Cooperation, laws and regulations - People with mental health problems
Cooperation, laws and regulations
Government policy focuses on more people living at home despite their sometimes serious (mental) health problems. Sometimes with outpatient counseling and short-term admissions.
As a result, general practices, public pharmacies and dental practices have more and more patients with serious mental health problems.
When a GGZ practice assistant works in a general practice, there are working agreements about the division of tasks between the general practitioners and the practice assistant. But coordination with tasks is also needed with other mental healthcare providers and pharmacies. For example about the question of who monitors whether the patient should go to the doctor with complaints. Can the patient do that himself? Or does the GGZ practitioner or ambulatory supervisor keep an eye on this? And what role does the social neighborhood team, the district nurse or the GGD play in this? Note the appointments and contact details.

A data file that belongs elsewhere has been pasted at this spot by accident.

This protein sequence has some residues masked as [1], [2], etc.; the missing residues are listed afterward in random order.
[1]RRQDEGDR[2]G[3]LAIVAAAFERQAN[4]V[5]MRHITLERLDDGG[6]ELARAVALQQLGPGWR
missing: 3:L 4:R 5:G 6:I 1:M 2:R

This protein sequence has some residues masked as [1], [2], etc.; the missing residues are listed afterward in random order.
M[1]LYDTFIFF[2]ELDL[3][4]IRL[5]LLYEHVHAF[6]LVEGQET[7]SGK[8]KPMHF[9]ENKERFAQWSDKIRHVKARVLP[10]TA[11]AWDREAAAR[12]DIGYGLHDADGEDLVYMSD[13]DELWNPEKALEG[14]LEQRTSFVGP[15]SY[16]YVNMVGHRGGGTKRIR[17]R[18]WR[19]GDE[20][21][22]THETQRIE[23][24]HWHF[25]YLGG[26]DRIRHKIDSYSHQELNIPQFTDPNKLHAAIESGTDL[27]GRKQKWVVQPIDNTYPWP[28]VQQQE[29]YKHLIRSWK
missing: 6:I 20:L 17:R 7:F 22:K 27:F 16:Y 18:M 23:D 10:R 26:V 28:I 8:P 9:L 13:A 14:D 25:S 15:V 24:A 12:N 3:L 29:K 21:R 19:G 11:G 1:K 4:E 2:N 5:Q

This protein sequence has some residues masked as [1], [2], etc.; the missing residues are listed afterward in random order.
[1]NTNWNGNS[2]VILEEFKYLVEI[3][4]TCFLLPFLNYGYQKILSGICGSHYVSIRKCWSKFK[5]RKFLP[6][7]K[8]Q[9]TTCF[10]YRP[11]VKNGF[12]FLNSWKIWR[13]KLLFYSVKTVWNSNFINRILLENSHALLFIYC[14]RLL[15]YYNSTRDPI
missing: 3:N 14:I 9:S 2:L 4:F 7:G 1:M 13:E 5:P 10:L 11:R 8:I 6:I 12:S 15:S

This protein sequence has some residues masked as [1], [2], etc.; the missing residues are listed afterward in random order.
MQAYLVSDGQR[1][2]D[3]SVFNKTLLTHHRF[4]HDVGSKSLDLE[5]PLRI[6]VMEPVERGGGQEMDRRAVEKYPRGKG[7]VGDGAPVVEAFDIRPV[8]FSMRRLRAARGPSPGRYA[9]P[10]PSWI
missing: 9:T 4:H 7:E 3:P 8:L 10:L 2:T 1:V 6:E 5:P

Agreements must also be made about chronic medication use. About prescribing and monitoring the use, but also about consultations when changing medication. Inform each other and agree on who ensures that the patient is given a good explanation when changing medication. This way you can prevent the patient from worrying unnecessarily or getting confused by the change.
The Special Admissions to Psychiatric Hospitals Act (Bopz) regulates compulsory admission when the mental disorder presents a danger to the patient or his environment. This law will be replaced by two new laws:
- Mandatory GGZ Act (for people with psychological problems and / or addiction)
- Care and coercion Act (for people with a mental disability and people with memory problems / dementia sufferers) https://www.dwangindezorg.nl/ procedures
Cooperation with general practitioner, physician addiction care, pharmacist
Collaboration between the general practitioner, addiction care doctor and pharmacist is necessary to implement a good medication policy. Agreements must also be made about the treatment of somatic complaints.